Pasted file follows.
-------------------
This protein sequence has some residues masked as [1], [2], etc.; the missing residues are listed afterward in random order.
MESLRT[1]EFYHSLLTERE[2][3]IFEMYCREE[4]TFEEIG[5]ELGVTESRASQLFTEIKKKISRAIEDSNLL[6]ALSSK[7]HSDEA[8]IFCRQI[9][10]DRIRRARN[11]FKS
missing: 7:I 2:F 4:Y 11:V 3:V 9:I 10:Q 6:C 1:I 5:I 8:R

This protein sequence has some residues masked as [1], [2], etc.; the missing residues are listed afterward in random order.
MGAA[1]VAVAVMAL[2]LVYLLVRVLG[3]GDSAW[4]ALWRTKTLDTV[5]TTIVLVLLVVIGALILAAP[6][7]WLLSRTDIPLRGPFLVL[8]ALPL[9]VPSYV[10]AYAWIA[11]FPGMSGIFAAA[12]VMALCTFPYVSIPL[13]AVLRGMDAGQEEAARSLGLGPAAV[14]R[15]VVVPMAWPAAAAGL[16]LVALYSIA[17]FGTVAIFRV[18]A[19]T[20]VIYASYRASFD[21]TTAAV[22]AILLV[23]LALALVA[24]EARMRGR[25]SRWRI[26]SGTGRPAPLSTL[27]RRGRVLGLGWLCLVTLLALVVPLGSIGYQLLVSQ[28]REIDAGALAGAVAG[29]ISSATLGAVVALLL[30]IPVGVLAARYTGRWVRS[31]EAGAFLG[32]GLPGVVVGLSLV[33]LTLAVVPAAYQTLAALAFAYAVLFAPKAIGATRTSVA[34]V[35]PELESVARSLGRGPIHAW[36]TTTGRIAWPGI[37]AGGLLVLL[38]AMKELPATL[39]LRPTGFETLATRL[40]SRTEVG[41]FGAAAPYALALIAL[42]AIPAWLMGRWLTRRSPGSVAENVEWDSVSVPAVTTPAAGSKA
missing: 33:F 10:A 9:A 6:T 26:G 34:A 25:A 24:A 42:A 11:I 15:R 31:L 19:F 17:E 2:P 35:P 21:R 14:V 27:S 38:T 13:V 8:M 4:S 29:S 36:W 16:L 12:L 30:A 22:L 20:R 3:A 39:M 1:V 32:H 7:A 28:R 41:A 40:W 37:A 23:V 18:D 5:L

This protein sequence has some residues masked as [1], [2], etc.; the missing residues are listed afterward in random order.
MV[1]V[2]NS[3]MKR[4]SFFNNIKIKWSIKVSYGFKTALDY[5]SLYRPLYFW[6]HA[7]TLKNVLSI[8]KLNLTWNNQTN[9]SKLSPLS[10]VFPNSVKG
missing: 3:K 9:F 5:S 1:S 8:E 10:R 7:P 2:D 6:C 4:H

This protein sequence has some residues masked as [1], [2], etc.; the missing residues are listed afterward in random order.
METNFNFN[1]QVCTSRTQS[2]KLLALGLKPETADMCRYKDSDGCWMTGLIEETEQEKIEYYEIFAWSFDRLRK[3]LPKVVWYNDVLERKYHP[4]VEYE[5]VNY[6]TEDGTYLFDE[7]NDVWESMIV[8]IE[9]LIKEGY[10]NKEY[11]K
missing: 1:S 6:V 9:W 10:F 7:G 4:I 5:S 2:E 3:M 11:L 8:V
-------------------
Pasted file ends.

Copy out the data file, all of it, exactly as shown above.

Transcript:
This protein sequence has some residues masked as [1], [2], etc.; the missing residues are listed afterward in random order.
MESLRT[1]EFYHSLLTERE[2][3]IFEMYCREE[4]TFEEIG[5]ELGVTESRASQLFTEIKKKISRAIEDSNLL[6]ALSSK[7]HSDEA[8]IFCRQI[9][10]DRIRRARN[11]FKS
missing: 7:I 2:F 4:Y 11:V 3:V 9:I 10:Q 6:C 1:I 5:I 8:R

This protein sequence has some residues masked as [1], [2], etc.; the missing residues are listed afterward in random order.
MGAA[1]VAVAVMAL[2]LVYLLVRVLG[3]GDSAW[4]ALWRTKTLDTV[5]TTIVLVLLVVIGALILAAP[6][7]WLLSRTDIPLRGPFLVL[8]ALPL[9]VPSYV[10]AYAWIA[11]FPGMSGIFAAA[12]VMALCTFPYVSIPL[13]AVLRGMDAGQEEAARSLGLGPAAV[14]R[15]VVVPMAWPAAAAGL[16]LVALYSIA[17]FGTVAIFRV[18]A[19]T[20]VIYASYRASFD[21]TTAAV[22]AILLV[23]LALALVA[24]EARMRGR[25]SRWRI[26]SGTGRPAPLSTL[27]RRGRVLGLGWLCLVTLLALVVPLGSIGYQLLVSQ[28]REIDAGALAGAVAG[29]ISSATLGAVVALLL[30]IPVGVLAARYTGRWVRS[31]EAGAFLG[32]GLPGVVVGLSLV[33]LTLAVVPAAYQTLAALAFAYAVLFAPKAIGATRTSVA[34]V[35]PELESVARSLGRGPIHAW[36]TTTGRIAWPGI[37]AGGLLVLL[38]AMKELPATL[39]LRPTGFETLATRL[40]SRTEVG[41]FGAAAPYALALIAL[42]AIPAWLMGRWLTRRSPGSVAENVEWDSVSVPAVTTPAAGSKA
missing: 33:F 10:A 9:A 6:T 26:G 34:A 25:A 24:A 42:A 11:I 15:R 31:L 19:F 17:E 2:P 35:P 21:R 14:V 27:S 38:T 13:V 8:M 4:S 29:S 36:W 16:L 12:L 30:A 22:L 20:R 3:A 39:M 1:V 32:H 7:A 28:R 41:A 40:W 37:A 23:V 18:D 5:L

This protein sequence has some residues masked as [1], [2], etc.; the missing residues are listed afterward in random order.
MV[1]V[2]NS[3]MKR[4]SFFNNIKIKWSIKVSYGFKTALDY[5]SLYRPLYFW[6]HA[7]TLKNVLSI[8]KLNLTWNNQTN[9]SKLSPLS[10]VFPNSVKG
missing: 3:K 9:F 5:S 1:S 8:E 10:R 7:P 2:D 6:C 4:H

This protein sequence has some residues masked as [1], [2], etc.; the missing residues are listed afterward in random order.
METNFNFN[1]QVCTSRTQS[2]KLLALGLKPETADMCRYKDSDGCWMTGLIEETEQEKIEYYEIFAWSFDRLRK[3]LPKVVWYNDVLERKYHP[4]VEYE[5]VNY[6]TEDGTYLFDE[7]NDVWESMIV[8]IE[9]LIKEGY[10]NKEY[11]K
missing: 1:S 6:V 9:W 10:F 7:G 4:I 5:S 2:E 3:M 11:L 8:V